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New info-infographics from EasyBib & Turnitin

Over the past couple of weeks, two companies released informative information literacy infographics.

1. EasyBib shared You are What You Write which revealed:

  • Students don’t always outline, they like citation management tools, and they tend to procrastinate when writing research projects.
  • Plagiarism is on the rise, according to an iParadigms/Turnitin study.
  • Of the ten most popular websites for student citation, based on a study of the 500 million citations created using Easybib, four rely on user-generated content–Wikipedia, YouTube, Associated Content/Yahoo!Voices, and  (Note: It’s very interesting to monitor Easybib’s realtime citation feed and it may prove to be a useful evaluation activity for students.)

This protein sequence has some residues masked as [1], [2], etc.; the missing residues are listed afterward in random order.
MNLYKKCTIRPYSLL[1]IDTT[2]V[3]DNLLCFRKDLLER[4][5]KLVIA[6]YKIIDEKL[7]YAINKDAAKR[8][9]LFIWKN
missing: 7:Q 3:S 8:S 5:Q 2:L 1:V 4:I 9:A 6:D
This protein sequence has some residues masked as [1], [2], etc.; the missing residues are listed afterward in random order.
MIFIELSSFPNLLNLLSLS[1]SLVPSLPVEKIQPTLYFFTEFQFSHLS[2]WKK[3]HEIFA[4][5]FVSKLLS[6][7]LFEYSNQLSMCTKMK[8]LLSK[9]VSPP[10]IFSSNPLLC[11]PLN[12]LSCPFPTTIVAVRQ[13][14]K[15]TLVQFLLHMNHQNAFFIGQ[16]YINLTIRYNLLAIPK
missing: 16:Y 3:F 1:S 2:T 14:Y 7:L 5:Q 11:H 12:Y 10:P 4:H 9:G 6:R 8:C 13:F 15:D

• The results of the Ethnographic Research in Illinois Academic Libraries (ERIAL) study shared that college students interviewed used Google more heavily than any database and that they frequently used the search engine poorly and have trouble refining and evaluating results. When the students used other databases, they expected them to work like Google.
  • Despite the role librarians play in developing 21st century information skills, public library programs are being cut.
  • EasyBib recently announced its launch of a campaign to promote digital literacy and its promise to donate 5% of institutional sales through August to ALA.